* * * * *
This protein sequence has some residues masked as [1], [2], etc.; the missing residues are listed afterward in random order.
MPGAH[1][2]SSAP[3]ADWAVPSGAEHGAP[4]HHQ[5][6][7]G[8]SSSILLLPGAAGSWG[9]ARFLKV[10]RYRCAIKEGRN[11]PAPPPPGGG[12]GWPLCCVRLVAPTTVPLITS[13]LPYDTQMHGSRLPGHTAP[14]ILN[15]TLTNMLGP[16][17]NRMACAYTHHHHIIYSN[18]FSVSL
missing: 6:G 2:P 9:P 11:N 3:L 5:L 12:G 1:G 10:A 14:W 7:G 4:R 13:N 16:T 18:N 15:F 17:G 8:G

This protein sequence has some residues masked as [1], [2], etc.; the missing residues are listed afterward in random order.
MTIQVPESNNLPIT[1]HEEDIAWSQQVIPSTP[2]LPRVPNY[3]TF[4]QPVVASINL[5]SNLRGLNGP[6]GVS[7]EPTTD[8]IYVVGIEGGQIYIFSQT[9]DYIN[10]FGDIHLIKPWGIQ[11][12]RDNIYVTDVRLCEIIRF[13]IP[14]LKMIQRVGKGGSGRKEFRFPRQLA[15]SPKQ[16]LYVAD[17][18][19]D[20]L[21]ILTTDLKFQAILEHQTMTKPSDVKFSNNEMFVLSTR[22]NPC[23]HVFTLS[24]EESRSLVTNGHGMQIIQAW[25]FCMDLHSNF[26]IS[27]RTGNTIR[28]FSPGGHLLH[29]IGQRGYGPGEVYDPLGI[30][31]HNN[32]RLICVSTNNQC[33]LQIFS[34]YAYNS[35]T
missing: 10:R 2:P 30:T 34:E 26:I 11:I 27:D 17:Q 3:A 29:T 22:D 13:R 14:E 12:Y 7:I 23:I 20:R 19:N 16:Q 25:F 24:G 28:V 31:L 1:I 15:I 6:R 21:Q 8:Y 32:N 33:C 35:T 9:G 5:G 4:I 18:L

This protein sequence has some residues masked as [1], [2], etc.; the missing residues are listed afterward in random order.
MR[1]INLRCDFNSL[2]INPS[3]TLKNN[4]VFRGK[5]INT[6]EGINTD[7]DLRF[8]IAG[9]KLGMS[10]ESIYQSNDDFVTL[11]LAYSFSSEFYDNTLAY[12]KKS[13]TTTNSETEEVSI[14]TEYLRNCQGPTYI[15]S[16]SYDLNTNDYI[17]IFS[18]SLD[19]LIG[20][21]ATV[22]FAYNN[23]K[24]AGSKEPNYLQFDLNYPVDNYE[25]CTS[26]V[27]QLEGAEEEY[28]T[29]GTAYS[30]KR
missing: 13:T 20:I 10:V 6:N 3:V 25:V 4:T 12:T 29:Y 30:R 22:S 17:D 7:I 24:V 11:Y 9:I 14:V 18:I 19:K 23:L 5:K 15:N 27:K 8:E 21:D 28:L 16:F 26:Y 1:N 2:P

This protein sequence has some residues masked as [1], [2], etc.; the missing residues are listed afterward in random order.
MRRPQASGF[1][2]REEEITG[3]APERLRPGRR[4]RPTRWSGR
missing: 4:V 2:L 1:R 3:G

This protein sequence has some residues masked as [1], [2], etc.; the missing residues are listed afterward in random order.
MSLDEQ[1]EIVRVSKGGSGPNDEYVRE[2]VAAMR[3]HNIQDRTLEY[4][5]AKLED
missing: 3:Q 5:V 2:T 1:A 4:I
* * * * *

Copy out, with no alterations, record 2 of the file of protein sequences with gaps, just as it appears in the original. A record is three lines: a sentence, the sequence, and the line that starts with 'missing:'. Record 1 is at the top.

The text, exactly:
This protein sequence has some residues masked as [1], [2], etc.; the missing residues are listed afterward in random order.
MTIQVPESNNLPIT[1]HEEDIAWSQQVIPSTP[2]LPRVPNY[3]TF[4]QPVVASINL[5]SNLRGLNGP[6]GVS[7]EPTTD[8]IYVVGIEGGQIYIFSQT[9]DYIN[10]FGDIHLIKPWGIQ[11][12]RDNIYVTDVRLCEIIRF[13]IP[14]LKMIQRVGKGGSGRKEFRFPRQLA[15]SPKQ[16]LYVAD[17][18][19]D[20]L[21]ILTTDLKFQAILEHQTMTKPSDVKFSNNEMFVLSTR[22]NPC[23]HVFTLS[24]EESRSLVTNGHGMQIIQAW[25]FCMDLHSNF[26]IS[27]RTGNTIR[28]FSPGGHLLH[29]IGQRGYGPGEVYDPLGI[30][31]HNN[32]RLICVSTNNQC[33]LQIFS[34]YAYNS[35]T
missing: 10:R 2:P 30:T 34:E 26:I 11:I 27:D 17:Q 3:A 29:T 22:D 13:R 14:E 12:Y 7:I 23:I 20:R 19:N 16:Q 25:F 24:G 28:V 31:L 1:I 15:I 6:R 21:Q 8:Y 32:N 33:C 35:T 9:G 5:G 4:I 18:L